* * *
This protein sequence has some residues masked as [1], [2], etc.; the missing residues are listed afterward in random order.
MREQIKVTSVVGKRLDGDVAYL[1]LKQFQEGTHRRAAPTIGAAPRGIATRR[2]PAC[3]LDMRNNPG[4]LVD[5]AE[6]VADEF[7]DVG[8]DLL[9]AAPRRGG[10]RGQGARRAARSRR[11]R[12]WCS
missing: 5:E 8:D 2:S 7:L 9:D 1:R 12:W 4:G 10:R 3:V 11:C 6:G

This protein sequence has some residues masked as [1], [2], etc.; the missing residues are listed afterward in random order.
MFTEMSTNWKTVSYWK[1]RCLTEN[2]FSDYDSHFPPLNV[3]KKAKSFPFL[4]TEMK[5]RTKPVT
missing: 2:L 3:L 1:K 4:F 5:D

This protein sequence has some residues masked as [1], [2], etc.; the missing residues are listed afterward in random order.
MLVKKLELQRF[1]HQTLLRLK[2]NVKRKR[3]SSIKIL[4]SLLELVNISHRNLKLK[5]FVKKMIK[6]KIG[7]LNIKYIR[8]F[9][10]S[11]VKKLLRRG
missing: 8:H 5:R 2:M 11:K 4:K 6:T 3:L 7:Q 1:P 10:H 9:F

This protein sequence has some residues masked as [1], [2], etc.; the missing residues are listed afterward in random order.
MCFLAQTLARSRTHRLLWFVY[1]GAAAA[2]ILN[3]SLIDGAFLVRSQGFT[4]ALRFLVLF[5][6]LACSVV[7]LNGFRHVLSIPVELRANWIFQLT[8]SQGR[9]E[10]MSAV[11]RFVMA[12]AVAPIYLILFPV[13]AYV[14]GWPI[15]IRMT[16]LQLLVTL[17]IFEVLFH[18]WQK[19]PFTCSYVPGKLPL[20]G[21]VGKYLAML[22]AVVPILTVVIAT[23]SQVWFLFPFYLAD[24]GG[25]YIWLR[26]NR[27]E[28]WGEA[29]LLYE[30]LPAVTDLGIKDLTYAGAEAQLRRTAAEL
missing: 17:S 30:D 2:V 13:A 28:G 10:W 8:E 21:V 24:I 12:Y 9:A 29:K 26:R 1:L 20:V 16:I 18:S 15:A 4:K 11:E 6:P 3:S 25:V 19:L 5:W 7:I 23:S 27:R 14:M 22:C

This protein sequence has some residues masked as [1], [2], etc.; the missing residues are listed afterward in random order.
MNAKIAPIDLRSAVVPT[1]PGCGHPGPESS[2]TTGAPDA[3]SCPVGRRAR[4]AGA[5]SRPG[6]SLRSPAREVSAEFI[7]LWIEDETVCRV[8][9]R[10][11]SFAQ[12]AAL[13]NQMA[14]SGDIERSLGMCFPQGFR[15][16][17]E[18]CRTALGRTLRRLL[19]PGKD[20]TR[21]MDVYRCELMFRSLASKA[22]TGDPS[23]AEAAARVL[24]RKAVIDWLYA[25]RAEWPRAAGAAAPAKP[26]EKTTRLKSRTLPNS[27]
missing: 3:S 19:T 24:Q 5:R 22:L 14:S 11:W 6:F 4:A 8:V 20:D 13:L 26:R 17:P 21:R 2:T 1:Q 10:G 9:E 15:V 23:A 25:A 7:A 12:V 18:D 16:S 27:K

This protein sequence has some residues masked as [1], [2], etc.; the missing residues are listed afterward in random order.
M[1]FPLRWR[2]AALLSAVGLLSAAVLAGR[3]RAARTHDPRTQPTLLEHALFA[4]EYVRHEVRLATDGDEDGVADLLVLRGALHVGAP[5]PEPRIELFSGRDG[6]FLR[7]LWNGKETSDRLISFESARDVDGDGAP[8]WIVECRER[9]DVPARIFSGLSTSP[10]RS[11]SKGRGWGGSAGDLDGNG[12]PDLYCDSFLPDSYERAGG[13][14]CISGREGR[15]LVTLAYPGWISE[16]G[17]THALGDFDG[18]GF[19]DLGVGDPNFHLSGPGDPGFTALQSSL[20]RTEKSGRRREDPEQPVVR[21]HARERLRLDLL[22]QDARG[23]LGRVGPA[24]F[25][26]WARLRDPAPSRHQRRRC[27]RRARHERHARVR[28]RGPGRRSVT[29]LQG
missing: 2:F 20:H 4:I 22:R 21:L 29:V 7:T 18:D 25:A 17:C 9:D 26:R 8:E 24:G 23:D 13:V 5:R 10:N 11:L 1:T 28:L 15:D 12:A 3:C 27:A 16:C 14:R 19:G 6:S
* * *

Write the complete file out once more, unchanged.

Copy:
This protein sequence has some residues masked as [1], [2], etc.; the missing residues are listed afterward in random order.
MREQIKVTSVVGKRLDGDVAYL[1]LKQFQEGTHRRAAPTIGAAPRGIATRR[2]PAC[3]LDMRNNPG[4]LVD[5]AE[6]VADEF[7]DVG[8]DLL[9]AAPRRGG[10]RGQGARRAARSRR[11]R[12]WCS
missing: 5:E 8:D 2:S 7:L 9:D 1:R 12:W 4:G 10:R 3:V 11:C 6:G

This protein sequence has some residues masked as [1], [2], etc.; the missing residues are listed afterward in random order.
MFTEMSTNWKTVSYWK[1]RCLTEN[2]FSDYDSHFPPLNV[3]KKAKSFPFL[4]TEMK[5]RTKPVT
missing: 2:L 3:L 1:K 4:F 5:D

This protein sequence has some residues masked as [1], [2], etc.; the missing residues are listed afterward in random order.
MLVKKLELQRF[1]HQTLLRLK[2]NVKRKR[3]SSIKIL[4]SLLELVNISHRNLKLK[5]FVKKMIK[6]KIG[7]LNIKYIR[8]F[9][10]S[11]VKKLLRRG
missing: 8:H 5:R 2:M 11:K 4:K 6:T 3:L 7:Q 1:P 10:H 9:F

This protein sequence has some residues masked as [1], [2], etc.; the missing residues are listed afterward in random order.
MCFLAQTLARSRTHRLLWFVY[1]GAAAA[2]ILN[3]SLIDGAFLVRSQGFT[4]ALRFLVLF[5][6]LACSVV[7]LNGFRHVLSIPVELRANWIFQLT[8]SQGR[9]E[10]MSAV[11]RFVMA[12]AVAPIYLILFPV[13]AYV[14]GWPI[15]IRMT[16]LQLLVTL[17]IFEVLFH[18]WQK[19]PFTCSYVPGKLPL[20]G[21]VGKYLAML[22]AVVPILTVVIAT[23]SQVWFLFPFYLAD[24]GG[25]YIWLR[26]NR[27]E[28]WGEA[29]LLYE[30]LPAVTDLGIKDLTYAGAEAQLRRTAAEL
missing: 17:S 30:D 2:V 13:A 28:G 10:W 8:E 21:V 24:I 12:Y 9:A 29:K 26:R 1:L 20:V 16:I 18:S 15:A 4:K 11:E 6:P 3:S 25:V 19:L 5:W 7:I 23:S 27:R 14:M 22:C

This protein sequence has some residues masked as [1], [2], etc.; the missing residues are listed afterward in random order.
MNAKIAPIDLRSAVVPT[1]PGCGHPGPESS[2]TTGAPDA[3]SCPVGRRAR[4]AGA[5]SRPG[6]SLRSPAREVSAEFI[7]LWIEDETVCRV[8][9]R[10][11]SFAQ[12]AAL[13]NQMA[14]SGDIERSLGMCFPQGFR[15][16][17]E[18]CRTALGRTLRRLL[19]PGKD[20]TR[21]MDVYRCELMFRSLASKA[22]TGDPS[23]AEAAARVL[24]RKAVIDWLYA[25]RAEWPRAAGAAAPAKP[26]EKTTRLKSRTLPNS[27]
missing: 3:S 19:T 24:Q 5:R 22:L 14:S 11:W 6:F 4:A 8:V 20:D 13:L 26:R 17:P 21:R 2:T 1:Q 10:G 9:E 15:V 23:A 25:A 7:A 12:V 18:D 16:S 27:K

This protein sequence has some residues masked as [1], [2], etc.; the missing residues are listed afterward in random order.
M[1]FPLRWR[2]AALLSAVGLLSAAVLAGR[3]RAARTHDPRTQPTLLEHALFA[4]EYVRHEVRLATDGDEDGVADLLVLRGALHVGAP[5]PEPRIELFSGRDG[6]FLR[7]LWNGKETSDRLISFESARDVDGDGAP[8]WIVECRER[9]DVPARIFSGLSTSP[10]RS[11]SKGRGWGGSAGDLDGNG[12]PDLYCDSFLPDSYERAGG[13][14]CISGREGR[15]LVTLAYPGWISE[16]G[17]THALGDFDG[18]GF[19]DLGVGDPNFHLSGPGDPGFTALQSSL[20]RTEKSGRRREDPEQPVVR[21]HARERLRLDLL[22]QDARG[23]LGRVGPA[24]F[25][26]WARLRDPAPSRHQRRRC[27]RRARHERHARVR[28]RGPGRRSVT[29]LQG
missing: 2:F 20:H 4:I 22:R 21:L 29:V 7:T 18:D 25:A 17:C 9:D 26:R 8:E 24:G 23:D 13:V 5:R 10:N 11:L 1:T 28:L 15:D 12:A 3:C 27:A 16:C 14:R 19:G 6:S